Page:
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This project analyzes sacropelvic fixation biomechanics and techniques. Software tools are provided that allow users to easily navigate the results of a statistical model based on complex multivariate, multi-axis, experimental data.


The lumbosacral junction is a susceptible transition point between the mobile lumbar spine and the rigid pelvis. Already subject to high rates of pathology, this level can experience up to 67-69% radiographic adjacent segment degeneration following instrumentation with long constructs terminating at L5. Studies have shown that up to 22 % of adolescent scoliosis constructs terminating in the lower lumbar spine required revision within a 15-year follow up period. The sacropelvis is often included in cases of deformity correction including those requiring osteotomy, high grade spondylolistheisis, and “long” thoracolumbar constructs. What constitutes a long posterior construct, and when sacropelvic fixation is required are unclear at this time, and the optimal sacropelvic fixation technique for varying construct lengths has yet to be determined.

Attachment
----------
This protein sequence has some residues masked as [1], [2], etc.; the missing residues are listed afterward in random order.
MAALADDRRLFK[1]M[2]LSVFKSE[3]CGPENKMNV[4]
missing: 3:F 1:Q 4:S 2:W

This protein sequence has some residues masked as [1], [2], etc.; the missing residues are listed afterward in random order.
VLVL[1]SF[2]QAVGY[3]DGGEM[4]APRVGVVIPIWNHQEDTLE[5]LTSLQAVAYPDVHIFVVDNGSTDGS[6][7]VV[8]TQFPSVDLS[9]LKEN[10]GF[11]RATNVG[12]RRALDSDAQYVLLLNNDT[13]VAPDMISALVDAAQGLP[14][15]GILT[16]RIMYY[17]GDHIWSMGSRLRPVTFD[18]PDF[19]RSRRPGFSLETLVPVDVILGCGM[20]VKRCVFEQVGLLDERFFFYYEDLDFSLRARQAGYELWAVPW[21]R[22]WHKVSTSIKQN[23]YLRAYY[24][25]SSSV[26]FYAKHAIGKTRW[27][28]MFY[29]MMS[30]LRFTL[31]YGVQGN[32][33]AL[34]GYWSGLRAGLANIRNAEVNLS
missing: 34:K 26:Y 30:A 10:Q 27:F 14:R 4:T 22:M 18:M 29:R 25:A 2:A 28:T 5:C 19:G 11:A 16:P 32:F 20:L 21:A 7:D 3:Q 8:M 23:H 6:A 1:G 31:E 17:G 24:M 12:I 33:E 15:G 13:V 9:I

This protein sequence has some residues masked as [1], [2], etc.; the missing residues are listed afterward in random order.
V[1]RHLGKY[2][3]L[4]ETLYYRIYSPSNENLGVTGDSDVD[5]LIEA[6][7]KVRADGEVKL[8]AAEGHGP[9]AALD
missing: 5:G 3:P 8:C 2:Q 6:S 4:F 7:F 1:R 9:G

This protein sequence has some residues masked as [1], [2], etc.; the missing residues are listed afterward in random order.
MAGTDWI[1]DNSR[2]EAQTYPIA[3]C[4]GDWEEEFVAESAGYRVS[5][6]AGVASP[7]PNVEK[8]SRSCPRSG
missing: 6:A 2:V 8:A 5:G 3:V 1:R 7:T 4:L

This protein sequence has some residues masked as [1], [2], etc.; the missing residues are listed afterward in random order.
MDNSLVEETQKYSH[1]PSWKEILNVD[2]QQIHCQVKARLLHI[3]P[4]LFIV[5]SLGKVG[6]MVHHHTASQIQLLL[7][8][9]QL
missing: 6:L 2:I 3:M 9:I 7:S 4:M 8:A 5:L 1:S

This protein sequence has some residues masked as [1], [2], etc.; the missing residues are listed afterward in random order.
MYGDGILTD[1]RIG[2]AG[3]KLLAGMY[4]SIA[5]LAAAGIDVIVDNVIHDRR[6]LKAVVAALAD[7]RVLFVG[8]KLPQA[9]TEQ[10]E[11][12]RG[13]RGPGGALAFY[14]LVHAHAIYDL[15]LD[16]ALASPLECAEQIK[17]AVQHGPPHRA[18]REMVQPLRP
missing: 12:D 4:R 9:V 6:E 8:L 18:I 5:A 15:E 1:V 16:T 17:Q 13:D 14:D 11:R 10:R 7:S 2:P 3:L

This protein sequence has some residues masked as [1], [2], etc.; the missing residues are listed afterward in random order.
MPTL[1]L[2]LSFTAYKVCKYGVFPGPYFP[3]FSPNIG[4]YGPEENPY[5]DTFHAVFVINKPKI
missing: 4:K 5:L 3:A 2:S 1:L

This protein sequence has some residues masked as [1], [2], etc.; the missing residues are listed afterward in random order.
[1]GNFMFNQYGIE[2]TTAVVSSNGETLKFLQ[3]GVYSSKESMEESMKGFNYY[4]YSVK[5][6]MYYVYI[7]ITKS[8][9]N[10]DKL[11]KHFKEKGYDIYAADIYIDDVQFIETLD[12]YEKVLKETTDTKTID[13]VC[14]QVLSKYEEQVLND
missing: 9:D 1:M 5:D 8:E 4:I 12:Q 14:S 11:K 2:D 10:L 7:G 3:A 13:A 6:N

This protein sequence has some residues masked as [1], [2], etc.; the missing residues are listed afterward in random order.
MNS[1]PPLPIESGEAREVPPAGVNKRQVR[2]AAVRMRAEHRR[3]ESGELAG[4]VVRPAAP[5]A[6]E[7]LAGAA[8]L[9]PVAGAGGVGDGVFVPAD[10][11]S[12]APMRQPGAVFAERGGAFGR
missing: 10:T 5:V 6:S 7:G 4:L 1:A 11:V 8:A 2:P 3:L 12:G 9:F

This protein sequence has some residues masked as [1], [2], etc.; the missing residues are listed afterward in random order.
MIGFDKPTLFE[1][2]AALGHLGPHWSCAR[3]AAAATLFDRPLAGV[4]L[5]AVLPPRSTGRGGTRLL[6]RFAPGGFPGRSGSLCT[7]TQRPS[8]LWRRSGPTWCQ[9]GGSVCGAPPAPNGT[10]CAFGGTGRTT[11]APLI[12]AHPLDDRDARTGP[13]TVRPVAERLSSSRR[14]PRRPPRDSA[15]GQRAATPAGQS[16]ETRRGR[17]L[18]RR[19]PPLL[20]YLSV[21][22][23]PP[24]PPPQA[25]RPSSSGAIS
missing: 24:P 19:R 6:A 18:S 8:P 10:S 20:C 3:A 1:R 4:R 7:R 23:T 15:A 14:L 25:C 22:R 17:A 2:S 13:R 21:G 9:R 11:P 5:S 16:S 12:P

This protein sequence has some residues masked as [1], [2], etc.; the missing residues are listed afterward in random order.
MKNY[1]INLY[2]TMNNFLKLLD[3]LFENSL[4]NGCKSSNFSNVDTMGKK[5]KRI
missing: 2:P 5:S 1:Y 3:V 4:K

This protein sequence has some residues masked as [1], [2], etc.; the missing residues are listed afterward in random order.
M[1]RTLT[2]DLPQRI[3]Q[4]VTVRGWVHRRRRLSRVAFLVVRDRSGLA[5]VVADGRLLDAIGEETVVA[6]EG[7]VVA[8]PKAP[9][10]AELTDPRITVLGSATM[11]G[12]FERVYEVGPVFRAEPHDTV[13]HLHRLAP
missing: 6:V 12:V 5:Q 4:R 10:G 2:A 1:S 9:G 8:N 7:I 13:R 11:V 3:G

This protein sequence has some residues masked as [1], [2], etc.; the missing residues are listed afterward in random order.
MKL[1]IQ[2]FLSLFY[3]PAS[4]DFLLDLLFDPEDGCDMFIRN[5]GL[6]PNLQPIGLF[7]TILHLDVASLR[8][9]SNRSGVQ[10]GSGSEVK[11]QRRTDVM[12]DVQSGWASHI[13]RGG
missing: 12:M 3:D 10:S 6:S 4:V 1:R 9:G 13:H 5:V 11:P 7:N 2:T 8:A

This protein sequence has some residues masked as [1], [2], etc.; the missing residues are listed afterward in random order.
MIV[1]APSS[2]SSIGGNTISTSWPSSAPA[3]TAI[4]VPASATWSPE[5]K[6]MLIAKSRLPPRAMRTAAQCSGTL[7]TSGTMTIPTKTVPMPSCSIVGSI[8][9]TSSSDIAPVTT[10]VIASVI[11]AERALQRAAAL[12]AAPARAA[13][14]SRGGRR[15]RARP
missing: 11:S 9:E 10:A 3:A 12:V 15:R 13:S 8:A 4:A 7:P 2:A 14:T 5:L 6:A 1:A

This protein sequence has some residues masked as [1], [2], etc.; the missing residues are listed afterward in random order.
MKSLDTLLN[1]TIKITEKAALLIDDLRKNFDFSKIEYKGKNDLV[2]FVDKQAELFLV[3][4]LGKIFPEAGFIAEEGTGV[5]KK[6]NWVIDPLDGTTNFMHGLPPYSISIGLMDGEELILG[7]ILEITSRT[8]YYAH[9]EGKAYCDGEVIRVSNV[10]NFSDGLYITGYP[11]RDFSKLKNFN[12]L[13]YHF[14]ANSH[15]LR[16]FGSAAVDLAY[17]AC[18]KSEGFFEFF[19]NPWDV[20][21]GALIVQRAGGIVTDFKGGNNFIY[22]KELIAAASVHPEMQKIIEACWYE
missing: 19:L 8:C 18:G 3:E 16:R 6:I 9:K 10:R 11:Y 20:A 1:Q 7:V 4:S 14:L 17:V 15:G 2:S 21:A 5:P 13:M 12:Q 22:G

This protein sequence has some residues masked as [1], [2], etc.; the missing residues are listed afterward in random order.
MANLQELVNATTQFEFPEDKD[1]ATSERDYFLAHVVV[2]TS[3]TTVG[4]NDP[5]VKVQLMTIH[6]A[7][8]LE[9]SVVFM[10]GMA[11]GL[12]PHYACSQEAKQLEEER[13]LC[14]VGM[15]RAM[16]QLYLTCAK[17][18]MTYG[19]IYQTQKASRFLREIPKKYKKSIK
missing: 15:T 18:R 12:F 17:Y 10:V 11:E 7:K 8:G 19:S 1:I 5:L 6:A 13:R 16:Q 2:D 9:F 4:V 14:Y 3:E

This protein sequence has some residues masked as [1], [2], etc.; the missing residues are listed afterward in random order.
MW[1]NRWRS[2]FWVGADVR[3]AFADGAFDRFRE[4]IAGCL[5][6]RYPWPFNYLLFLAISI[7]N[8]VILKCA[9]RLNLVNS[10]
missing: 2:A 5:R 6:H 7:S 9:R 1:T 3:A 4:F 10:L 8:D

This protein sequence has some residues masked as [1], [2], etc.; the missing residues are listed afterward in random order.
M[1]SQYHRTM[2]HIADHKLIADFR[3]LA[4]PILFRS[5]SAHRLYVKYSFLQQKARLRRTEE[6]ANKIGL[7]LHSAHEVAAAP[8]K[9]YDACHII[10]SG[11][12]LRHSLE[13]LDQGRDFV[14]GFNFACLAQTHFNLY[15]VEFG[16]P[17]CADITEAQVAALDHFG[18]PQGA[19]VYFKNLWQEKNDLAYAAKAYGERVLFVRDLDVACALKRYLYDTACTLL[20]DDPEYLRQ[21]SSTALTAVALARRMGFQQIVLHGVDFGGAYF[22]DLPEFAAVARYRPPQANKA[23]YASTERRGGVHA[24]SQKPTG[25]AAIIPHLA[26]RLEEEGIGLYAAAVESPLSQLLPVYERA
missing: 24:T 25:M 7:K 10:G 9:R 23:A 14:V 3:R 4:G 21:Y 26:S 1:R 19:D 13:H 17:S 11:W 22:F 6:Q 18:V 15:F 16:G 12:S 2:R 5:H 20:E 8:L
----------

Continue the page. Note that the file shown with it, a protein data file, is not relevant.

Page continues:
Biomechanical and clinical evidence supports that iliac screws remain the strongest, most definitive method of sacropelvic fixation. However, iliac screws also may increase operative time, blood loss, postoperative sacroiliac (SI) joint pain, and rarely neurovascular injury. Given the associated morbidity, iliac screws are not currently considered “the standard of care” for all long lumbar and thoracolumbar constructs. Understanding the impact that construct length, construct type, and loading direction have on kinematics of the base of the spine is in important factor in finding optimal solutions for each surgical intervention. This project aims to elucidate the relationship of all these variables.

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